Main | Monday, March 08, 2010

Racism Tied To Religiosity

A study just published in the Personality and Social Psychology Review concludes that racism is not only more prevalent in Christian communities than in the general population, its incidence rises in correlation to a religious group's dogmatism. The Center For Inquiry breaks it down:

The February issue of Personality and Social Psychology Review has published a meta-analysis of 55 independent studies conducted in the United States which considers surveys of over 20,000 mostly Christian participants. Religious congregations generally express more prejudiced views towards other races. Furthermore, the more devout the community, the greater the racism. We also read this additional fascinating conclusion from the authors' summary:

"The authors failed to find that racial tolerance arises from humanitarian values, consistent with the idea that religious humanitarianism is largely expressed to in-group members. Only religious agnostics were racially tolerant."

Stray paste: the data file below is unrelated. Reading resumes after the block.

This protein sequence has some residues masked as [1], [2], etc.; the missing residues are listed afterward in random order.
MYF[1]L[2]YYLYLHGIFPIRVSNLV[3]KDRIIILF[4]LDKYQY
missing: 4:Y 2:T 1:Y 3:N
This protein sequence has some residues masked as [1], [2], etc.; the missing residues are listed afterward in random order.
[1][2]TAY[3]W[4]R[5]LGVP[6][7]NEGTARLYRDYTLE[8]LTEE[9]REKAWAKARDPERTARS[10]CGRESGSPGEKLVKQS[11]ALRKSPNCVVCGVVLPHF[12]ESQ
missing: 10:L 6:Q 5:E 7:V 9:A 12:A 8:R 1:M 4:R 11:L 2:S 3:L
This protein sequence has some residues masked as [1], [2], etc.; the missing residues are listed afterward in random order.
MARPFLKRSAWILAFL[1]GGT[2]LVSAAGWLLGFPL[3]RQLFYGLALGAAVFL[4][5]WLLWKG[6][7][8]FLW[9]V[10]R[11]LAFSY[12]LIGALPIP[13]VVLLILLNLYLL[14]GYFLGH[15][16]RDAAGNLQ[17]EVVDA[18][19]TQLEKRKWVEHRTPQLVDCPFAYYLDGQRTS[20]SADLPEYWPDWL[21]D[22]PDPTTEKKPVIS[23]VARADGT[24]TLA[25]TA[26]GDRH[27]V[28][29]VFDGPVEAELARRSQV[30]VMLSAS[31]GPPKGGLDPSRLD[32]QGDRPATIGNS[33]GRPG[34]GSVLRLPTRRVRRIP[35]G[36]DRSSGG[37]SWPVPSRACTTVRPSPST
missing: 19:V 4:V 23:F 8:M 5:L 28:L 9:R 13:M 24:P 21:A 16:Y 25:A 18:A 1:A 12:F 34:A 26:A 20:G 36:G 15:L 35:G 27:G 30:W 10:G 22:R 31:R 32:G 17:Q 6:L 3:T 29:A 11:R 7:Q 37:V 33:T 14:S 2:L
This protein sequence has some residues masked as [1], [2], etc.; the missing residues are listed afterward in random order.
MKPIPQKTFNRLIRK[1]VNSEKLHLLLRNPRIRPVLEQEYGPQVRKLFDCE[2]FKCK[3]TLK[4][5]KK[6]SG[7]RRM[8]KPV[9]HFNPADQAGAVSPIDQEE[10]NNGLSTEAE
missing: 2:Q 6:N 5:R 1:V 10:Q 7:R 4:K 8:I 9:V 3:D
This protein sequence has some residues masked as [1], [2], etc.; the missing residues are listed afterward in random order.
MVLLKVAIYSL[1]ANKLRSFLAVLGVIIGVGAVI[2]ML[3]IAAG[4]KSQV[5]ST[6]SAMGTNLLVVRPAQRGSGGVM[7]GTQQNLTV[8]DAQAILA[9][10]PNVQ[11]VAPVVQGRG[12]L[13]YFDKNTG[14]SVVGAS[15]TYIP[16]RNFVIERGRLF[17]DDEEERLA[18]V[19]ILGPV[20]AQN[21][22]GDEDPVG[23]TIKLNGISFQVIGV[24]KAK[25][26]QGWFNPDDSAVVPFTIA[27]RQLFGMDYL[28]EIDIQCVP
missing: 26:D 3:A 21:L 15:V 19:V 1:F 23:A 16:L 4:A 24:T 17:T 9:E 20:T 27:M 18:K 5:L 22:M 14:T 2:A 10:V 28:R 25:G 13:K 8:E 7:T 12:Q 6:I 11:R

Is this a surprising result? Humanistic values, such as equal dignity and rights for all humanity, are often professed by many Christian denominations. But does this preaching make any difference to their members' actual prejudices? Apparently not!
There's a PDF link to the complete report if you'd like to see the mechanics of the study, but unfortunately it's subscriber-only.

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